For dreamers beneficiaries of Deferred Action (DACA), to leave the country without losing their benefits and re-enter legally, it is necessary that they process a document called Advance Parole.
Through Advance Parole or advance application for a Travel Document, DACA recipients can leave the country and request re-entry, legally and without losing their benefits. Otherwise, if a person with DACA leaves the country without authorization, he would lose his benefits and could not legally return.
DACA recipients are eligible to obtain Advance Parole, unlike other foreigners living in the United States, such as foreigners with exchange visas, holders of a valid reentry permit, or foreigners without valid immigration status.
As mentioned above, if a DACA recipient travels abroad without Advance Parole, they will lose their DACA status and will be denied entry to the United States, that is why it is necessary to process this document. To do so, it is necessary to complete the Form I-131 Application for Travel Document, which must contain the surname of the interested party, his / her address, date of birth, the type of application and the signature: https://www.uscis.gov/es/i-131
Before starting to fill out the form, you should know that it is a procedure that handles relatively high fees. The presentation of the form has a fee of $ 660 USD for people from 14 to 79 years old, and of $ 575 USD for those under 13 and over 80. In the following link you can consult the detailed instructions for filling out the form: http://www.uscis.gov/files/form/i-131instr.pdf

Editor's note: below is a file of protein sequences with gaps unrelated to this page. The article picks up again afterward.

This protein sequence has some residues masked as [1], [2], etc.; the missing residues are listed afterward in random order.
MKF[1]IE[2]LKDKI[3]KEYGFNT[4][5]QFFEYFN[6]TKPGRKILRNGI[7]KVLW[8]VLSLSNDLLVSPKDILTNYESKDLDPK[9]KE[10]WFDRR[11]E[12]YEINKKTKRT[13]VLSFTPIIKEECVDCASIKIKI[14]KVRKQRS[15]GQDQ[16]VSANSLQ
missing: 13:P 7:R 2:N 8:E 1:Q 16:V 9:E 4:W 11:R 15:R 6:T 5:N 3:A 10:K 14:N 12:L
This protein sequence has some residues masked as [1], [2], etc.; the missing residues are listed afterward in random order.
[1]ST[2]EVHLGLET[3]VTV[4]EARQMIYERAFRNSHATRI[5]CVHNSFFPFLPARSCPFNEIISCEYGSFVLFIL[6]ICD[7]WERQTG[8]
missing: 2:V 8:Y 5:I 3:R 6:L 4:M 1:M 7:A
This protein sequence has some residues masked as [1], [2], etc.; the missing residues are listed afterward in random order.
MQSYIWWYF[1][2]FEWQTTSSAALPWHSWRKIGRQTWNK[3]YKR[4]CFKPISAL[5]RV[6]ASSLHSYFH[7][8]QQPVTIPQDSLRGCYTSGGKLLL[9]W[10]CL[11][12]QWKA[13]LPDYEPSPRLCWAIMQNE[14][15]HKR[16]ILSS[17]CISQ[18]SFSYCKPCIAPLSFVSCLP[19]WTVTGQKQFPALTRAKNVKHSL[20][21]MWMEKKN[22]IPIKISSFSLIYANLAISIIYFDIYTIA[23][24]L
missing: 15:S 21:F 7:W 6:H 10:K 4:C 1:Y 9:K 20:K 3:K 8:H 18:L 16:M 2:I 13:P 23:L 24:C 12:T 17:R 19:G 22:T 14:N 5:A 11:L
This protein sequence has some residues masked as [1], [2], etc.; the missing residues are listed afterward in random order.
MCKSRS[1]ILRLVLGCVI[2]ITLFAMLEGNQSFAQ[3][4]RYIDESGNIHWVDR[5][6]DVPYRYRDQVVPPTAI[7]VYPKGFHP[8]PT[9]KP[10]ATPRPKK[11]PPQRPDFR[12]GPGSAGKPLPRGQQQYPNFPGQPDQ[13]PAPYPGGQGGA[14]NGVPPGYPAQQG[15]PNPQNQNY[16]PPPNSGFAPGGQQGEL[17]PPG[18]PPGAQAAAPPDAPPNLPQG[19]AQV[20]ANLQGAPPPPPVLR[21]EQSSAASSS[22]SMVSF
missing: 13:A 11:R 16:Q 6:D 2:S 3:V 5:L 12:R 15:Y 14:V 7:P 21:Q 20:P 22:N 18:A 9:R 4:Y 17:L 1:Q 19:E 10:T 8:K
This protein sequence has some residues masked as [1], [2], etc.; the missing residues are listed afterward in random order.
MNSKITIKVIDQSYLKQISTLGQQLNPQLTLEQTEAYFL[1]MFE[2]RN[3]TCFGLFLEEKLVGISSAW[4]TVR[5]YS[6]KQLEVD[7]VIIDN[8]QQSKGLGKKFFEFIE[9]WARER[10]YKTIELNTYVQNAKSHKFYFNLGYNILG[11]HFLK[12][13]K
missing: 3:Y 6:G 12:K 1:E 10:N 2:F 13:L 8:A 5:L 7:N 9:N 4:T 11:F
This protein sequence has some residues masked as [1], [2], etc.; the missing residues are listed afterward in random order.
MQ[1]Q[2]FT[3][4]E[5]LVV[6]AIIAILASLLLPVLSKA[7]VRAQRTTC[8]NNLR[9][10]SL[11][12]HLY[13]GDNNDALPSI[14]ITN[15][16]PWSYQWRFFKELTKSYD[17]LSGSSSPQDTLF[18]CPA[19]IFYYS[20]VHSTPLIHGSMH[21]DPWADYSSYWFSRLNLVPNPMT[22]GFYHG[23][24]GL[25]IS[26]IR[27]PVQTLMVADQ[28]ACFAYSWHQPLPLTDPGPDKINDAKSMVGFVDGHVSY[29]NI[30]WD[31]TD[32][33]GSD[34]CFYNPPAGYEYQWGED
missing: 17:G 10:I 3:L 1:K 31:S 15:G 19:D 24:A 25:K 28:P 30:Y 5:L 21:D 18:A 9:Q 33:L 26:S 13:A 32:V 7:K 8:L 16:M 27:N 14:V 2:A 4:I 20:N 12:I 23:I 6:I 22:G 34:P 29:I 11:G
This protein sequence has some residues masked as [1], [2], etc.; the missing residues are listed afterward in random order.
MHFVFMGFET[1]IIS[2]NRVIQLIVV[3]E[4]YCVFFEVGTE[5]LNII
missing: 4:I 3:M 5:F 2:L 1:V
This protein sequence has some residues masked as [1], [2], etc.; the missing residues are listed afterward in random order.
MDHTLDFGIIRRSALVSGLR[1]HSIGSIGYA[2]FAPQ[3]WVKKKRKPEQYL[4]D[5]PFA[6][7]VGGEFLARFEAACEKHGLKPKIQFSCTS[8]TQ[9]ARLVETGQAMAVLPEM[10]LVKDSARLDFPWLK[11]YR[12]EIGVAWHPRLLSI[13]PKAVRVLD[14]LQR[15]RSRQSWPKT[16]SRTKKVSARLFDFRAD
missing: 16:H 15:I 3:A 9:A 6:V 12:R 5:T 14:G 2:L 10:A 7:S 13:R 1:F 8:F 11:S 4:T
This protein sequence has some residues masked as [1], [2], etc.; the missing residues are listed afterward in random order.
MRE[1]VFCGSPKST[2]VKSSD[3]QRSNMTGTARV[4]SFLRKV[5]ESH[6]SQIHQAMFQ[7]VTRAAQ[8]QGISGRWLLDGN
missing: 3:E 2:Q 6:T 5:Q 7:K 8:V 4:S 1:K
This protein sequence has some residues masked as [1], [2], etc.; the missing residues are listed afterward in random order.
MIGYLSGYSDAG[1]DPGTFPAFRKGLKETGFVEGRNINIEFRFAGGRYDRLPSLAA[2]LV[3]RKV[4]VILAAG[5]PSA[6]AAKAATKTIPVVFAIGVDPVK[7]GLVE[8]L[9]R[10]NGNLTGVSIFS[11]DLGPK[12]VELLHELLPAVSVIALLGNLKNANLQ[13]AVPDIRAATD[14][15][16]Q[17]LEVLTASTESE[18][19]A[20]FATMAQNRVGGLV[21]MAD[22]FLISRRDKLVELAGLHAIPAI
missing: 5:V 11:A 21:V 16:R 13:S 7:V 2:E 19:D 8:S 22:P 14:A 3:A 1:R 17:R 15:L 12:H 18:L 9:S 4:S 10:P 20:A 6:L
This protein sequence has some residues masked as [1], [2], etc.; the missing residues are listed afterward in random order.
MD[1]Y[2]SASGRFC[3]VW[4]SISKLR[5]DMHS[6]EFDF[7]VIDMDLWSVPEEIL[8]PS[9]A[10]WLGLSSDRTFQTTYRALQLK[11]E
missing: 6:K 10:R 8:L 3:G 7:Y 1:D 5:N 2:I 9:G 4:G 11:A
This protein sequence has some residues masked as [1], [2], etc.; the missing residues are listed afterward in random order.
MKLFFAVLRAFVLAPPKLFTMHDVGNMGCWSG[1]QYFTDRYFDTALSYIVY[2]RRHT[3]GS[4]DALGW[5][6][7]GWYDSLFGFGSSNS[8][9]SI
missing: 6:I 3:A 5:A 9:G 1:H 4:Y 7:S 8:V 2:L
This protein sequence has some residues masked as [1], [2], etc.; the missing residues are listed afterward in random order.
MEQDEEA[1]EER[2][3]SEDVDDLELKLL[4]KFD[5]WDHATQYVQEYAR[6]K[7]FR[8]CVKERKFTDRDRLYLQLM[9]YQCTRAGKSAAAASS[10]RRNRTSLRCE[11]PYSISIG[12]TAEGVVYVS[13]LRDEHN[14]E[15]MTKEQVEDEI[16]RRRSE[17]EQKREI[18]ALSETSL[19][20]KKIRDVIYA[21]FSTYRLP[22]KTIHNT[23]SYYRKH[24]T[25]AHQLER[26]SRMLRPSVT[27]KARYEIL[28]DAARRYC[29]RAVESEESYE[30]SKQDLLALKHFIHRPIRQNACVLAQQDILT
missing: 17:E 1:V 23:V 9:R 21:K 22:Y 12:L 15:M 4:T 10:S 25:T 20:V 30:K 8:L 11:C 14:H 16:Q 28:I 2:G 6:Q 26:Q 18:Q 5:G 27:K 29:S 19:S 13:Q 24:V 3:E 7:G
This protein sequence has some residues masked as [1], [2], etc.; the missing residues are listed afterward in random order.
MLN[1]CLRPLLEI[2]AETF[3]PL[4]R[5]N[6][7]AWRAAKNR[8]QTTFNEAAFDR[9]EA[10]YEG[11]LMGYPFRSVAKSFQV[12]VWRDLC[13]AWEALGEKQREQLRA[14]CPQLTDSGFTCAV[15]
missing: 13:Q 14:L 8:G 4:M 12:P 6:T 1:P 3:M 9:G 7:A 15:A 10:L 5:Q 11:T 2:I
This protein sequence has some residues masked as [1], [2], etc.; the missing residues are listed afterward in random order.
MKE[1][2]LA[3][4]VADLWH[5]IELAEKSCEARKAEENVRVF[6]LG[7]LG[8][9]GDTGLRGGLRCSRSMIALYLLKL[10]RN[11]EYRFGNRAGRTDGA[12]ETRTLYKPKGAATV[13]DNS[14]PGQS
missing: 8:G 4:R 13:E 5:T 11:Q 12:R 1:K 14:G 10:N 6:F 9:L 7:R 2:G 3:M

Other documents necessary for this process are: a copy of a photo identification, form I-797, which will serve as proof that the applicant is a beneficiary of DACA; a document that supports your trip, for example, a permit from the employer, a document from a relative, a letter from a university, among others depending on the case. These must be translated into English.
In addition, documents from relatives are also necessary, such as birth certificates that prove the relationship of the applicant with his family abroad; two passport-style photographs taken between 1 and 30 days after the Advance Parole was submitted; and information about the trip, or the duration of the trip, for example, documents that prove that the beneficiary will travel by plane or by land.
The waiting time can vary from 3 to 30 months. That is why it is important to submit the application with all the requested documents. If the application is approved, the interested party will receive form I-512L, which will ultimately be the document that will allow a DACA recipient to re-enter the United States after traveling abroad.